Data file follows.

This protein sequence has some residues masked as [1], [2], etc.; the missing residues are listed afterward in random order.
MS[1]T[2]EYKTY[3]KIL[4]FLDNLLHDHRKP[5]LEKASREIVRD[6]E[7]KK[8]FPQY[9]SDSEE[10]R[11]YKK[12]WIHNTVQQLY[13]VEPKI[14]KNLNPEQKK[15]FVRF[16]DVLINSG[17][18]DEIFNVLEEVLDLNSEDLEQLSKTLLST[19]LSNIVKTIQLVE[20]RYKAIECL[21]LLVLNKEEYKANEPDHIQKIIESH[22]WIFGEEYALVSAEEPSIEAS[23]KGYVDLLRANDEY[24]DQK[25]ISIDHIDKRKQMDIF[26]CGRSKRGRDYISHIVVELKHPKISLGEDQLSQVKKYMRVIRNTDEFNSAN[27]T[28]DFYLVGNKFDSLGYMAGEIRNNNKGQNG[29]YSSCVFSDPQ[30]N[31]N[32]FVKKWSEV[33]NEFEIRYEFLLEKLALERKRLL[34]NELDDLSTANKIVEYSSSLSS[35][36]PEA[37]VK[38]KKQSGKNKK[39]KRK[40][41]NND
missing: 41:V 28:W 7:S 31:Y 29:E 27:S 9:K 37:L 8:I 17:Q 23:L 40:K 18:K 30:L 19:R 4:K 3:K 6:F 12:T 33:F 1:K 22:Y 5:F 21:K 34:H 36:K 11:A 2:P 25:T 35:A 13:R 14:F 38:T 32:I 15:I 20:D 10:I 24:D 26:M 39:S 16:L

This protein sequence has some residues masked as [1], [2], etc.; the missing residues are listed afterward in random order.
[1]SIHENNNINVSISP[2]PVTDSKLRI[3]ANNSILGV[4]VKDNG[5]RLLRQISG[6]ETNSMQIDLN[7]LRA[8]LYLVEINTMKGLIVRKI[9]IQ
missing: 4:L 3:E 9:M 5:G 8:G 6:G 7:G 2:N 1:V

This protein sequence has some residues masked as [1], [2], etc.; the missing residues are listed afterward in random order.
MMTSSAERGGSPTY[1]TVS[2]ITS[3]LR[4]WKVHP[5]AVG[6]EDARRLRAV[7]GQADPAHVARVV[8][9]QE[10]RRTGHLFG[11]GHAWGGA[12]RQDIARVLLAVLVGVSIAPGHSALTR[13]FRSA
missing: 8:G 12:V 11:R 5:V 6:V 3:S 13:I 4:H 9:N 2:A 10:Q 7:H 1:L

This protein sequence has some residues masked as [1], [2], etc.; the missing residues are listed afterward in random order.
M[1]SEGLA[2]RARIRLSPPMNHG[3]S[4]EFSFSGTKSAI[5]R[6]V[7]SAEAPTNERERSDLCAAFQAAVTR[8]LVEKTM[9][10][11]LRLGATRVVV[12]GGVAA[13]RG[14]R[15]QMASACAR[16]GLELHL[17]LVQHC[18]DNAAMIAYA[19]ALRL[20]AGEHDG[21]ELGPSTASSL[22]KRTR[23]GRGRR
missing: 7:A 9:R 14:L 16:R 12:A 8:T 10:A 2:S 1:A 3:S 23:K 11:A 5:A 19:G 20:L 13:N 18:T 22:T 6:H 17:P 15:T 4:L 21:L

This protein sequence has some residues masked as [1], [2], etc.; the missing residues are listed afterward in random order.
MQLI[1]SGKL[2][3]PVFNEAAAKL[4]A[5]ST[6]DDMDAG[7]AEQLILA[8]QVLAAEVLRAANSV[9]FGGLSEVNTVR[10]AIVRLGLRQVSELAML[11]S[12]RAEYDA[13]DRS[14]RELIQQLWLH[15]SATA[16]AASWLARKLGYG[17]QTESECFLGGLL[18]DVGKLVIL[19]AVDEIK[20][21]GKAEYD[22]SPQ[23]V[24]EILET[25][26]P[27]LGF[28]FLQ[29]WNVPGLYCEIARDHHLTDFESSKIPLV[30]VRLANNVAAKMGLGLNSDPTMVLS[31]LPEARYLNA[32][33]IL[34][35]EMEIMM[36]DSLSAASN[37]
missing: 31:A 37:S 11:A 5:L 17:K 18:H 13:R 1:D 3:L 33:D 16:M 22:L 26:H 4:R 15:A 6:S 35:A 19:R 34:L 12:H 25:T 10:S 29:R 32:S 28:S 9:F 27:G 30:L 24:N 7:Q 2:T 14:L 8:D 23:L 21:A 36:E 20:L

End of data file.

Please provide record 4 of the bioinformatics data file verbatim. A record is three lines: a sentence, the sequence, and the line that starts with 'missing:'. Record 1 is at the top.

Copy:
This protein sequence has some residues masked as [1], [2], etc.; the missing residues are listed afterward in random order.
M[1]SEGLA[2]RARIRLSPPMNHG[3]S[4]EFSFSGTKSAI[5]R[6]V[7]SAEAPTNERERSDLCAAFQAAVTR[8]LVEKTM[9][10][11]LRLGATRVVV[12]GGVAA[13]RG[14]R[15]QMASACAR[16]GLELHL[17]LVQHC[18]DNAAMIAYA[19]ALRL[20]AGEHDG[21]ELGPSTASSL[22]KRTR[23]GRGRR
missing: 7:A 9:R 14:L 16:R 12:A 8:T 10:A 2:S 1:A 3:S 23:K 11:A 5:A 19:G 20:L 13:N 18:T 22:T 6:H 17:P 15:T 4:L 21:L